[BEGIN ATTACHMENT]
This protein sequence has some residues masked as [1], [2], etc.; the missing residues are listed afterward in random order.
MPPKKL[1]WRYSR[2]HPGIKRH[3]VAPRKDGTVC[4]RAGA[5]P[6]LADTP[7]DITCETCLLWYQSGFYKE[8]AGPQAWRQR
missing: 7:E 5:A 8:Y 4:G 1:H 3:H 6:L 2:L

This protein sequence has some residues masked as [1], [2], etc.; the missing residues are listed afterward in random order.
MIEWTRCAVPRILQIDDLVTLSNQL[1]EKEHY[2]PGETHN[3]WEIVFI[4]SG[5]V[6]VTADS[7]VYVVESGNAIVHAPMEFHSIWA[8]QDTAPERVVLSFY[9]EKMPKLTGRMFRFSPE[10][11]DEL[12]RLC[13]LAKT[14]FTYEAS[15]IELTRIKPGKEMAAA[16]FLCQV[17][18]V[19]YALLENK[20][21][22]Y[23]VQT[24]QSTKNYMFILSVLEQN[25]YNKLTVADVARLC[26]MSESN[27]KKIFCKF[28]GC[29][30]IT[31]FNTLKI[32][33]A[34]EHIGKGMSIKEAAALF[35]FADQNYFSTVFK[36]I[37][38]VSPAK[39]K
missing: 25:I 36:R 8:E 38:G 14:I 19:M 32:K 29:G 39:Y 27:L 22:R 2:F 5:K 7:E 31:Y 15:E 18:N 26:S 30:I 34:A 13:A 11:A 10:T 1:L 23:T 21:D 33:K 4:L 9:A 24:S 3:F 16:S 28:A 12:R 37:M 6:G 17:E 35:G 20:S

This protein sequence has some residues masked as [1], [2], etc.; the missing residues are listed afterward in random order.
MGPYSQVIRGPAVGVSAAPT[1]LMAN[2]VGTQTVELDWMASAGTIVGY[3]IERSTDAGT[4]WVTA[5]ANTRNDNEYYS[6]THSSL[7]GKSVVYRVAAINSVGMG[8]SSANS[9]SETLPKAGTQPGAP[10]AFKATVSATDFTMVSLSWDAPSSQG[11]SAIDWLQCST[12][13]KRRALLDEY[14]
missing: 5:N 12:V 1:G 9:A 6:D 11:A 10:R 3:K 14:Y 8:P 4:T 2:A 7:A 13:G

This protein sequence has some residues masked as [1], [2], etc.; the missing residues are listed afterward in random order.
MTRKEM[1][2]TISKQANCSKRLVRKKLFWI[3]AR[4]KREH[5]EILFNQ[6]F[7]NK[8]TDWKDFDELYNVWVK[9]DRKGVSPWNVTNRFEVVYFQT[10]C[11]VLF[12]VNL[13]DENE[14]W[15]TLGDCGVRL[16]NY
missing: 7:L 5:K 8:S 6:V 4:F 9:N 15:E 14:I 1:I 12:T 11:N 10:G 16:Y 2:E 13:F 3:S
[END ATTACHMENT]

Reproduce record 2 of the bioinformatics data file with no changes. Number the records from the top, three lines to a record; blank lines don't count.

This protein sequence has some residues masked as [1], [2], etc.; the missing residues are listed afterward in random order.
MIEWTRCAVPRILQIDDLVTLSNQL[1]EKEHY[2]PGETHN[3]WEIVFI[4]SG[5]V[6]VTADS[7]VYVVESGNAIVHAPMEFHSIWA[8]QDTAPERVVLSFY[9]EKMPKLTGRMFRFSPE[10][11]DEL[12]RLC[13]LAKT[14]FTYEAS[15]IELTRIKPGKEMAAA[16]FLCQV[17][18]V[19]YALLENK[20][21][22]Y[23]VQT[24]QSTKNYMFILSVLEQN[25]YNKLTVADVARLC[26]MSESN[27]KKIFCKF[28]GC[29][30]IT[31]FNTLKI[32][33]A[34]EHIGKGMSIKEAAALF[35]FADQNYFSTVFK[36]I[37][38]VSPAK[39]K
missing: 25:I 36:R 8:E 38:G 14:I 19:M 32:K 29:G 39:Y 27:L 22:R 2:F 5:K 7:E 31:Y 15:E 18:N 26:S 30:I 34:A 13:A 11:A 10:T 1:L 23:T 21:D 33:K 4:L 9:A 24:S 3:F 16:S 28:A 12:R 37:M 6:G 17:E 35:G 20:S